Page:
Here is a small sample of the world I have created.
Controlling a spacecraft is the premise of a huge number of video games. It’s natural that something beyond almost all of our capabilities would be a popular genre. Just like walking to the shops and buying milk isn’t a popular genre, unless you’re a girl. Vast sexism aside, spaceshipping across the video game universe is generally regarded to have begun with Asteroids. Space War WAS around in the ’60s, but that wasn’t available to many people. Atari’s Asteroids had you control a spaceship in a wrap-around map. Blowing up the asteroids that fly through each level is the only way to survive and progress. Moving your ship is done by adding thrust and facing a direction (somewhat like tank controls). I almost never moved when I played it as a youngster as I’d panic and lose control of the ship.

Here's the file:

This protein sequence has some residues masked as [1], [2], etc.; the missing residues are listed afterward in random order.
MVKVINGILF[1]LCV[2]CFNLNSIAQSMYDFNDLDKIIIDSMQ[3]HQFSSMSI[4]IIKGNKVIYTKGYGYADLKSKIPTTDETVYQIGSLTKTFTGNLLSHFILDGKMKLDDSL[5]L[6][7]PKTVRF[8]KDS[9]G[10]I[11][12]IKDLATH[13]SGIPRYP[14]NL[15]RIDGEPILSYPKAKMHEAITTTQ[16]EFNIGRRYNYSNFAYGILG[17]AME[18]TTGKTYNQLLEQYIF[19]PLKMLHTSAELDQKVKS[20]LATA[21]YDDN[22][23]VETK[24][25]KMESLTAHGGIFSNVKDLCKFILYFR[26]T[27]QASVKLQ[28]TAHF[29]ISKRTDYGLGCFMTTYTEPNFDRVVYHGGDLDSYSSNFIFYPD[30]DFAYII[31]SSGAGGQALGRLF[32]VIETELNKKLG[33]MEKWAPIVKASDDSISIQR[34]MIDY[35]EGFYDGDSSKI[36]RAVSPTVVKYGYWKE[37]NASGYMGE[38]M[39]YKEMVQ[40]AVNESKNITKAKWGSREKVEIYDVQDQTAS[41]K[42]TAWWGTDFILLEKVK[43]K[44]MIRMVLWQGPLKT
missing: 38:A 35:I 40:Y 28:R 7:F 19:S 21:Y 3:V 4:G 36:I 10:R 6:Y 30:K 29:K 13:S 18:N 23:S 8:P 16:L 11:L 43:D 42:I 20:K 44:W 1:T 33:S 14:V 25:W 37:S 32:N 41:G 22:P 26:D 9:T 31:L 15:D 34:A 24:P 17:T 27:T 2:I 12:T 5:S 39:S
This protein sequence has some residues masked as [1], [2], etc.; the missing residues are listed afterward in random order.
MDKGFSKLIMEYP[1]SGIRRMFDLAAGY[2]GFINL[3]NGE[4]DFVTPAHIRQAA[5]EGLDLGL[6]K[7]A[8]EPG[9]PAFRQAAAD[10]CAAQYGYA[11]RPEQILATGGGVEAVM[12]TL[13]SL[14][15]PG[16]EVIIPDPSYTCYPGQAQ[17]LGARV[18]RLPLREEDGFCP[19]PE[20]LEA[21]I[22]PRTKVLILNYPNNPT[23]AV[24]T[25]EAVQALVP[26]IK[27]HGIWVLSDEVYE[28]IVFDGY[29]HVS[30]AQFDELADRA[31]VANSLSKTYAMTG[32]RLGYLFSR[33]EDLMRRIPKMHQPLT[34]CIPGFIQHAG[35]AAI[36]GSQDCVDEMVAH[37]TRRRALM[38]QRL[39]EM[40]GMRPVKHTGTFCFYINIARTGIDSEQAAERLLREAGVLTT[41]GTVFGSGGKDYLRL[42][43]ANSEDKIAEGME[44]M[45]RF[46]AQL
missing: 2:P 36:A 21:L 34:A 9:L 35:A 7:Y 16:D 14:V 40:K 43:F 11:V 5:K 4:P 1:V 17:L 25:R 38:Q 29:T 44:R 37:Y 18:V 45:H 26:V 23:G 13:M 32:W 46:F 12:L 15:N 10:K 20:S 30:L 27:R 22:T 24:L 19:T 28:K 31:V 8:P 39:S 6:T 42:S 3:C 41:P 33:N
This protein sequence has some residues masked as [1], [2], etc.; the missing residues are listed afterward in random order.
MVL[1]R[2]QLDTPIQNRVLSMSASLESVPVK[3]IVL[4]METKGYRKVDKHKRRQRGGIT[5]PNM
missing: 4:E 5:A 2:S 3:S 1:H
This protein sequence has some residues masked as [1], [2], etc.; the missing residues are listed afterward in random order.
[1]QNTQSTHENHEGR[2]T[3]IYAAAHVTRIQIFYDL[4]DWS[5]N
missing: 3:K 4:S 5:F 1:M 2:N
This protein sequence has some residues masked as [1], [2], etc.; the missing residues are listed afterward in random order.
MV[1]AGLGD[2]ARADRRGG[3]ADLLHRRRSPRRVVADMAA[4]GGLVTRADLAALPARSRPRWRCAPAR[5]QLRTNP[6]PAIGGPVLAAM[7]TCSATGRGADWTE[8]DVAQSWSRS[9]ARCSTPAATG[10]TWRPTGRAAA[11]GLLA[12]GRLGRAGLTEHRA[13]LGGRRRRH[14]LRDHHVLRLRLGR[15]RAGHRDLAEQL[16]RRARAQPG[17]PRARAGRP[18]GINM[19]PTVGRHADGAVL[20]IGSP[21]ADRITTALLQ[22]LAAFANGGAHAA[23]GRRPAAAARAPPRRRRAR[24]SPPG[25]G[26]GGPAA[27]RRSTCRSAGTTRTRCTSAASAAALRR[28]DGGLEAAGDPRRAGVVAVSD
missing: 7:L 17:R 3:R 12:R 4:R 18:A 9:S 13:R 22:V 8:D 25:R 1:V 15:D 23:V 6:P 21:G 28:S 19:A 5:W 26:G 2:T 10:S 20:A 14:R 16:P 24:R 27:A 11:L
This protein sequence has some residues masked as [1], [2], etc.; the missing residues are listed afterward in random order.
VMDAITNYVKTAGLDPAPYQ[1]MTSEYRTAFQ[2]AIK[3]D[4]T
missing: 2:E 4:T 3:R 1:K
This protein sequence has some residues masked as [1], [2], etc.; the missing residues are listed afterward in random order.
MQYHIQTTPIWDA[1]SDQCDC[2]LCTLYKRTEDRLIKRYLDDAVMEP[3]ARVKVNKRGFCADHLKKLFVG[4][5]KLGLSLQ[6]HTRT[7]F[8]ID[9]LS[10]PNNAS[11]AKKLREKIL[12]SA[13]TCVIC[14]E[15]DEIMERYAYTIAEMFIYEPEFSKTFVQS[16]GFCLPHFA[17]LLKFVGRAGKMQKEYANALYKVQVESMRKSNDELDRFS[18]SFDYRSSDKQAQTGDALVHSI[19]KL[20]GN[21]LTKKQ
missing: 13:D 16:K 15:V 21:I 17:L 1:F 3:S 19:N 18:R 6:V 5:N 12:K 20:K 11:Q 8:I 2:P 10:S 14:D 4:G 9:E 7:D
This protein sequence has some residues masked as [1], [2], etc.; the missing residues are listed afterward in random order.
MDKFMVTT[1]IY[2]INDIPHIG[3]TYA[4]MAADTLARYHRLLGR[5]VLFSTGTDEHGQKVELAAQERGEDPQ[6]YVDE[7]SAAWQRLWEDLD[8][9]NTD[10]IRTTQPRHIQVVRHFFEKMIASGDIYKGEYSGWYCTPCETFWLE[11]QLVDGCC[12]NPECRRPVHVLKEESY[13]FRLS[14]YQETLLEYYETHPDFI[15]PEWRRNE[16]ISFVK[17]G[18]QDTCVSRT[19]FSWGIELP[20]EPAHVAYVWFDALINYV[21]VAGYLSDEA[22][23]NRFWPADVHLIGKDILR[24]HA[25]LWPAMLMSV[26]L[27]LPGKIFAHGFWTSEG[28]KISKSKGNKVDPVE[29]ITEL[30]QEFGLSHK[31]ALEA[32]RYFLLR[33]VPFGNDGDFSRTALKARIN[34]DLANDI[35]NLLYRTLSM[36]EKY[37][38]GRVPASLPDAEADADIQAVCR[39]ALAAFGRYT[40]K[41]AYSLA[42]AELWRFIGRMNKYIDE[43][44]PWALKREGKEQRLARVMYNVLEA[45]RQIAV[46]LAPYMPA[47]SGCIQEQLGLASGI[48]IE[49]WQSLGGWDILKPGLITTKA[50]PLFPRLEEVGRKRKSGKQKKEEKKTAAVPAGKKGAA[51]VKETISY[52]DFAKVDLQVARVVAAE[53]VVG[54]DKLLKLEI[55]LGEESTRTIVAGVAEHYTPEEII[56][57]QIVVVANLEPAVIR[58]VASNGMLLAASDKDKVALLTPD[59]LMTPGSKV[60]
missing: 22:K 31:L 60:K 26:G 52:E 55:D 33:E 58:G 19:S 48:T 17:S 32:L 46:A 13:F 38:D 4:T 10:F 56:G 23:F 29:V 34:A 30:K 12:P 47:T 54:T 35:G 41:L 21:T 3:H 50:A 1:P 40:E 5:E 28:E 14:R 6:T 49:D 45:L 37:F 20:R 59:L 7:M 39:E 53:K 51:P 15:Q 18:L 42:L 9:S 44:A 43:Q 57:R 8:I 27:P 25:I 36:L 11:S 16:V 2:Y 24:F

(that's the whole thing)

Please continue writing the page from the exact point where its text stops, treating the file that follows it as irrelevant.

From roughly ’89 to ’94 I hardly touched the Atari and Asteroids remained unplayed. Fair enough really, I had an Amiga to play! I had a good go at Blasteroids, which was something of a sequel to Asteroids. I enjoyed that quite a lot, but I never found myself completely drawn into it. Maybe it was too hard, who knows?